We’ve never doubted that paid family leave is good business -- but the Boston Consulting Group (BCG) has recently released a report that shows just how good it is.
Like Fairygodboss, where we track which employers are improving their paid leave policies, the BCG team has taken note of this trend. To get a better sense of why companies are moving in this direction, BCG analyzed the policies of more than 250 mid- and large-size companies and spoke to 25 HR leaders at large organizations.
What did they conclude? Employers find that there’s a strong business case for providing paid family leave for a variety of reasons, including improved talent retention and attraction.
The goal of BCG’s report is to make this information more accessible to companies that are considering updating their policies. When the team did case work on paid family leave, oftentimes companies reported that when they looked into restructuring their paid family leave policies, they spent a lot of time just trying to figure out what was going on in the market.
“We wanted to provide a synthesized view of the current state as well as share the learnings we gained from talking to a diverse set of companies about their experience designing and implementing paid leave policies,” says BCG partner Trish Stroman, who co-authored the report (along with Gabrielle Fitzgerald, Wendy Woods, Shalini Unnikrishnan, and Liz Bird).
BCG focused on analyzing companies that have recently adapted their policies - particularly those outside industries like tech and financial services, where paid leave policies tend to be more common. The team found that there are indeed companies across all industries that have decided that paid family leave makes sense for them. “That hasn't translated into a national bump in the data,” Stroman explains, “but it is encouraging.”
While parental benefits are traditionally associated with maternity leave, this trend is benefitting a variety of employees. Many companies have been broadening the definition of their policies so that they’re more inclusive of all types of families and parents -- whether mothers, fathers, or adoptive parents. In addition, Stroman says that “there have been some clear leaders in ensuring access to lower-income workers – Hilton and IKEA both come to mind – [though] this doesn't seem to be as widespread yet.”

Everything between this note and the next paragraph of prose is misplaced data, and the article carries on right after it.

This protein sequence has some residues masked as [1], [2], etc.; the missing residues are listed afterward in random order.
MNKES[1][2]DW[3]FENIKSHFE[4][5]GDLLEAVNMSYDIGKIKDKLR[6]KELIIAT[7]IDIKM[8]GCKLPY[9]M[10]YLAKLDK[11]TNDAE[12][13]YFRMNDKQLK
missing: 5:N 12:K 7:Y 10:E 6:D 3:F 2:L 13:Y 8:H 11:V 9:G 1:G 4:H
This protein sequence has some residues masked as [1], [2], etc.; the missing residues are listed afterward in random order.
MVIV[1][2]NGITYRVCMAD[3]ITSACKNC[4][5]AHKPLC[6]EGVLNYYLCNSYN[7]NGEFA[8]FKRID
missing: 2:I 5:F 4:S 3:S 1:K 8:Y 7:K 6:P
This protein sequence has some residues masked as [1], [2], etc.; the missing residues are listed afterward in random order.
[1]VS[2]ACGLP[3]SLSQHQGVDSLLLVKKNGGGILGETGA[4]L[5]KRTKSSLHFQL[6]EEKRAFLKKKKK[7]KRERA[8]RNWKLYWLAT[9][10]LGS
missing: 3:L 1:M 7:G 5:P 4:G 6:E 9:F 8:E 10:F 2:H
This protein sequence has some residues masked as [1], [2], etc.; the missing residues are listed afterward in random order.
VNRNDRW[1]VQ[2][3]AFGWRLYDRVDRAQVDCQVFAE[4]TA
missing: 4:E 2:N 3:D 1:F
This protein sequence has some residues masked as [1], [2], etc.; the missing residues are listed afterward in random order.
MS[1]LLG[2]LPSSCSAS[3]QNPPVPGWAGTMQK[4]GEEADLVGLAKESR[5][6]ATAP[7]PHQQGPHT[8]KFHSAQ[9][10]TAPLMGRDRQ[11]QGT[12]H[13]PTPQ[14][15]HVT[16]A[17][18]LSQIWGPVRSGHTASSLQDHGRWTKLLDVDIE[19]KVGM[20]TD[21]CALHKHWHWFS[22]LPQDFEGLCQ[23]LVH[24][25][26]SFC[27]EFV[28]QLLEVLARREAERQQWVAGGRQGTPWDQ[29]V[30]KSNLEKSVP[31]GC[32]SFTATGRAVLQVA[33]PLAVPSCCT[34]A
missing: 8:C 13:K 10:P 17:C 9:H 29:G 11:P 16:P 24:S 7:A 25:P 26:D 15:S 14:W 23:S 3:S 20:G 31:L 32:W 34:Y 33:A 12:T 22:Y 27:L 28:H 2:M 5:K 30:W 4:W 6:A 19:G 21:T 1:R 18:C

Of course, not all companies are on board with this movement. The BCG team spoke to some employers who Stroman says didn’t feel competitive pressure to change their policies, while some had decided to invest their resources elsewhere.
Moreover, no sector -- even those that tend to be most accommodating to new parents -- has coverage higher than 40%, so even among market leaders, there’s much room for progress.
Why is this shift happening now as opposed to years or decades ago? Stroman says that based on BCG’s research, it seems that some companies are just beginning to realize the potential benefits of paid leave. “Part of this may be driven by companies who have shared their positive experiences with implementing a paid family leave policy,” she says.
“It can also be attributed, in part, to changing dynamics in the workforce with employees increasingly valuing and, in some cases, expecting paid leave,” Stroman adds. “It has also taken the experience of some of the early movers in new sectors, like hospitality and retail, to demonstrate that the costs of paid leave policies can be manageable.”
When BCG spoke to HR leaders, they found that paid family leave seemed to be a priority for most. “It seems that the national momentum around this issue both from the policy discussions and the steady drum beat of companies changing their policies has elevated paid family leave on the agenda of many HR leaders,” Stroman explains.
The work doesn’t end once a company decides to revise its paid leave policy; employers must take steps to effectively implement their new plans. BCG’s research suggests that companies should prioritize a few practices: 1) designing policies that reflect their values and their specific goals in implementing the policy; 2) building the right support systems for those on leave and those covering for them; 3) ensuring senior leaders take leave when they need it as a way of role modeling and signaling that the company is serious about the policy; and 4) identifying a small number of metrics to measure the program's impact.
These metrics will vary from company to company depending on their specific needs and goals, but BCG recommends that employers develop a select set of metrics across three areas: 1) usage statistics, which can help manage costs and determine who is utilizing leave; 2) benefits of the policy, which will show companies whether it is having its intended effect; and 3) employee perceptions of the policy, which can help identify any perceived barriers to taking leave.
BCG’s report provides comprehensive evidence that paid leave is good for business. As more and more companies reevaluate, update, and share the benefits of their new policies, that case will continue to grow.
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